Home Sci-TechEnvironment Seychelles: Endangered Sperm Whales, Carbon-Sink Seagrass Seen On Trip Near Seychelles

Seychelles: Endangered Sperm Whales, Carbon-Sink Seagrass Seen On Trip Near Seychelles

by
Namibia: Peugeot Will Export 'Once Issues Are Resolved'

An underwater expedition by Greenpeace International saw an array of wildlife — including sperm whales and spinner dolphins — and a healthy seagrass meadow along the Saya de Malha Bank during a trip to the region, said a Seychellois marine scientist.

The expedition on the Saya de Malha Bank, which is part of the Mascarene Plateau region between Seychelles and Mauritius, was done from February 27 to March 30 to learn more about its underwater life.

Seychellois scientist Sheena Talma, who took part in the expedition, told SNA that more than 500 person hours of visual surveying recorded 58 sightings of cetaceans such as whales and dolphins.

“This included two feeding groups of endangered sperm whales as well as pilot whales, spinner dolphins, spotted dolphins, Blainville’s beaked whales, and Bryde’s whales and a killer whale. During the transit to the Saya de Malha Bank the team also documented a group of sperm whales in Seychelles,” said Talma.

Visual surveys of birds revealed species such as petrels, shearwaters, boobies, terns, noddy and frigate birds.

“Sighting of whales and dolphins tell a really good story. They play an important role in our global ecosystem as some of them are apex predators which means that they are right on top of the food chain. This indicates how healthy an area is. They are also ecosystem engineers and organic ocean fertilisers – their poop is linked to the productivity of an area,” said Talma.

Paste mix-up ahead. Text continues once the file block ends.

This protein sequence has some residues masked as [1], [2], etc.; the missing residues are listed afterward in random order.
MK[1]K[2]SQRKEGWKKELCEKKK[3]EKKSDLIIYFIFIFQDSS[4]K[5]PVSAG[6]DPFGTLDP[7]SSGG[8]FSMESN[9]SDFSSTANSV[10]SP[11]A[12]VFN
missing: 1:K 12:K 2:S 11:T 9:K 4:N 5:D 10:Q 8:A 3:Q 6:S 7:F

She further outlined that the group also captured underwater footage of the seagrass growing on the bank. The Saya de Malha Bank is known for supporting the world’s largest seagrass meadow and as such is one of the biggest carbon sinks in the ocean.

“They looked healthy. Seagrass is really good because it absorbs carbon from the atmosphere and stores it in its roots and in the ground so that it doesn’t contribute to any atmospheric carbon. If we destroy these seagrass bed, this means that we will also be taking away these really important carbon stores,” said Talma.

By keeping carbon safely locked, seagrass meadows help slow down climate breakdown, and they are critical feeding and breeding grounds to a wealth of wildlife. A 2012 study in the journal Nature Geoscience showed that seagrass can store more than twice as much carbon from planet-warming carbon dioxide per square mile as forests do on land.

As a plea to the world to protect seabed and seagrass meadows, a 24-year-old Mauritian climate activist, Shaama Sandooyea, held an underwater protest above the Saya de Malha bank, during the expedition.